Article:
Let me put it very bluntly and we'll then we'll close here first. How likely do you think it is that Donald Trump will see jail time? And if he's going to see jail time, on what charges? I mean, because a lot of people have this fantasy right now. I wouldn't call it a fantasy. Many people have a hope that Donald Trump will see jail time. It's constant. People talking about love to see that guy in leg irons in an orange jumpsuit.
Right. So do we think that's plausible? And and if it's plausible. On what charge and what forum? And then secondly, on the civil front, where do you think he's most likely to end up having to write a big check as a result of what civil case?
I would say the defamation cases are going to be a real threat to him. I think going to jail. Probably will not happen, that doesn't mean I don't think he'll be convicted of crimes, I think he can be. I'm one of those people who believe that as a sitting president, he was subject to legal suits. I do not accept the Office of Legal Counsel opinion. I didn't back in the days of Watergate and I don't today, but I just can't see a judge putting him in jail.
So maybe home confinement, wearing an ankle bracelet. I could see that. I don't see him going to jail, but I do see him, the IRS, that's millions of dollars and he's losing all of his banking. He's a cheat and a con man. He doesn't pay people. I have a pin that says Stormy Daniels, the only contractor he ever paid. So, you know, there is there is that. But I think IRS could be a big hit for him.
Joyce, what's your answer on this question?
Like Jill, I'm a fan of the defamation cases, and I think particularly Jean Carroll, the woman who alleges that raped her in a Manhattan department store many years ago. She is thoroughly lawyered up, as we say, and it looks like they are loaded for bear. And that case could cause the former president a lot of trouble now that it's moving forward, particularly in discovery. You can tell I'm a big fan of discovery in civil cases. On the criminal side of the equation, Jill raises a really interesting notion, right?
We have no precedent for sending a former president to prison in this country. And that comes with some security risks. But the one thing that I'm going to say, it's probably an unpopular thing to say is that we need to be very careful about what we wish for here. We do not want to be a country that jails its former leaders because we disagreed with their policies and their politics, even things that we really strongly disagree with that we have a moral objection to in our country.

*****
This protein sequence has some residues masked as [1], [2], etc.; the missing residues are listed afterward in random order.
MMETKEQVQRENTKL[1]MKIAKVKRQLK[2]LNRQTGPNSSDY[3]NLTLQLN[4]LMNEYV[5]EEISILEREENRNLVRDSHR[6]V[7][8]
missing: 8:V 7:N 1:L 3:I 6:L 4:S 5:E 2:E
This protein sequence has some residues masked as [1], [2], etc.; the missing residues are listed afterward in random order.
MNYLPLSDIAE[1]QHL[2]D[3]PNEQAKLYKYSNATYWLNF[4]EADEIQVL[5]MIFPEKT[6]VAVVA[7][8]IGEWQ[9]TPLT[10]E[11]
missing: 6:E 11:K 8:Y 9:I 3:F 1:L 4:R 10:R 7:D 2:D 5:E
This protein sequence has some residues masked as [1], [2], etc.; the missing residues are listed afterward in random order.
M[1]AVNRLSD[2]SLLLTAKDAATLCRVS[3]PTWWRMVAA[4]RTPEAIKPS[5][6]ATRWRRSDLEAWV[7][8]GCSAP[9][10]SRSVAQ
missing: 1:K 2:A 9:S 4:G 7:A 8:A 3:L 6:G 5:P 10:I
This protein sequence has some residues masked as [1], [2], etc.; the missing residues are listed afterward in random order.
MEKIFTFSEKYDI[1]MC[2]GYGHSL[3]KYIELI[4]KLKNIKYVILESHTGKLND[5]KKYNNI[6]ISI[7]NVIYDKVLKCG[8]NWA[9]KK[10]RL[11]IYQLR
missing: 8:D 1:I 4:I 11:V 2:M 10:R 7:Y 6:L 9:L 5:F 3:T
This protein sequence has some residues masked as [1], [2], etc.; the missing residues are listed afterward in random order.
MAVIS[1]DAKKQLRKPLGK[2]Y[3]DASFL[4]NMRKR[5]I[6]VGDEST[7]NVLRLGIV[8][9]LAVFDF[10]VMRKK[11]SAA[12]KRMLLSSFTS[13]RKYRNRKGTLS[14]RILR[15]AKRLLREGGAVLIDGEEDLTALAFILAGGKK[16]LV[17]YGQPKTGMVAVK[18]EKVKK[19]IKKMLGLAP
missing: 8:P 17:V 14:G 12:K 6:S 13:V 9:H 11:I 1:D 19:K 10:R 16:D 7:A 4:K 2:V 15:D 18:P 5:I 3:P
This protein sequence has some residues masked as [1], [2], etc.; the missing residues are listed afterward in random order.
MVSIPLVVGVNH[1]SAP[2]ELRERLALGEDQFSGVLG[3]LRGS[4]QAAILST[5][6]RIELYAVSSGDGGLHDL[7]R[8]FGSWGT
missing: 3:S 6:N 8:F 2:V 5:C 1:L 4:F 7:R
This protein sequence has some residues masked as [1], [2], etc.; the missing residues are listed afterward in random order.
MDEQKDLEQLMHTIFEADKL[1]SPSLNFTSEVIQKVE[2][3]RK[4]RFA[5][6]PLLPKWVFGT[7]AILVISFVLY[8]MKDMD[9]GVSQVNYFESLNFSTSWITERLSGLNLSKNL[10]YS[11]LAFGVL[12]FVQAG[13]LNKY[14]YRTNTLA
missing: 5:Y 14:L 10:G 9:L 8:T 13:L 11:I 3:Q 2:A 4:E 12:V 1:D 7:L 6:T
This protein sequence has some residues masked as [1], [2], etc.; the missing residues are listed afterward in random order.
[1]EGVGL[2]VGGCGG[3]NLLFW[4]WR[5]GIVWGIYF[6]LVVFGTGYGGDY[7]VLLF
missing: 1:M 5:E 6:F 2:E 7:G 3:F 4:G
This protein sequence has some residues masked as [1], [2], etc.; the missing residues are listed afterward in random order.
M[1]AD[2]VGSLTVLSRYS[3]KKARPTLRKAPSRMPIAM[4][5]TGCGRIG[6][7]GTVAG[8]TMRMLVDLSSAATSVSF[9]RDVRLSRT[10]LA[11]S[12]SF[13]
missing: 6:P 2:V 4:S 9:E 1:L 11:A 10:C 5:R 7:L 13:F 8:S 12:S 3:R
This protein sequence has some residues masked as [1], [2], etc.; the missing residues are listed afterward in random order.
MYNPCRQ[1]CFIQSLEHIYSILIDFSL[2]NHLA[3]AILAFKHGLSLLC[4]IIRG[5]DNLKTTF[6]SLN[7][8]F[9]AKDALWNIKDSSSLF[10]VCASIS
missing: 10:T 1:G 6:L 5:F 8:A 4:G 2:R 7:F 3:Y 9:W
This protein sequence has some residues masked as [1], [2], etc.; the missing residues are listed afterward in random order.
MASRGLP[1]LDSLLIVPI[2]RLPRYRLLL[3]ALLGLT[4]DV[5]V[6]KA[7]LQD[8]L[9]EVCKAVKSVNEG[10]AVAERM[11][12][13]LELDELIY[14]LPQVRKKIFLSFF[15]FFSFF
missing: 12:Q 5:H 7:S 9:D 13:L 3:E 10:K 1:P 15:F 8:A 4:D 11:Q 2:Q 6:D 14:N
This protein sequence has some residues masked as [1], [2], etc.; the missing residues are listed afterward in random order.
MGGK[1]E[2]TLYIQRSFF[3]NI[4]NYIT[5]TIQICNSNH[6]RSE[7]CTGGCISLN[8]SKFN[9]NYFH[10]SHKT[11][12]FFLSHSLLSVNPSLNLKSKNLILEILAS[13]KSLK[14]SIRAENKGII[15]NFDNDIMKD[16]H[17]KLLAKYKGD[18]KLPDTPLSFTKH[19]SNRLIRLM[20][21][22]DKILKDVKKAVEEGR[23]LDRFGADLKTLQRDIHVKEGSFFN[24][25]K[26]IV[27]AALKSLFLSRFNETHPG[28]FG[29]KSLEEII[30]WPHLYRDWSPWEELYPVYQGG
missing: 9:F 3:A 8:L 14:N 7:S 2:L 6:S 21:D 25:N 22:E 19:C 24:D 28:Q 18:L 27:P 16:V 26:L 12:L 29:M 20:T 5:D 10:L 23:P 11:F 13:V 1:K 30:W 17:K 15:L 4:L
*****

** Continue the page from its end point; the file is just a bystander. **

We only send people to prison when they violate established law. And so if Trump is prosecuted and convicted for an established law violation, he should be punished. And Jill is right. It could end up being home confinement in the federal system, where at least if your sentence isn't too long, that's a possibility. And for somebody like Trump, that would be quite a punishment, along with the fees and fines that go along with that conviction in the state system.
You know, he might find himself actually in prison. So I would say I'm a little bit agnostic about the outcome here. I think it just depends on too many different unknowables right now for us to have a good sense of whether he's ultimately headed to prison. And I have to say, because I'm from Illinois, we have a lot of governors in jail.
So it's not like I can put a politician or two in prison myself. And it's righteous work when the evidence is clear. Right. And the conviction is warranted.
Well, you got Blagojevich out there in Illinois as the most recent one.
But I'll say I have this pardon by Trump. I have this image in my head. Now, Donald Trump, having been barred from living full time at Mar a Lago, is no longer really welcome in New York. We won't have him back here if he had to pay a lot of back taxes.
I like the notion of Trump broke homeless with a LoJack attached to his ankle, kind of wandering around some very kind of like middle tier kind of assisted living facility on Long Island, kind of trying to, you know, trying to dial up Apprentice reruns to kind of regale the other assisted living, his colleague. Look, that's me. That's me. I was back when I was little. We had great ratings. We had the best ratings for ratings.
Ladies, I have to say, one of the things that I'm most proud of in my recent history was introducing and fan of flying jawin banks when it comes to Wu Tang Clan. And so I will say, I know it's been said on Twitter before and it will be said again that Joline banks are not nothing to fuck with and I will say no choice. And her fellow sister in law also joined banks, Joyce White Vance, two ladies who ain't nothing to fuck with.
Thank you for being with us today on Hell and High Water. Thank you for having us. Thanks, John.
Hell or high water as a podcast from the Recount and I heart radio. Thanks again to Joyce White Vance and Jill Wayne Banks for being here. If you like this episode, please, please subscribe to the podcast and leave a nice rating for us on the Apple podcast app that has helped people find out about the work we are doing here. I am your host and the executive editor of the recount, John Heilemann. Bruce Weinstein is a co creator of Hell or High Water.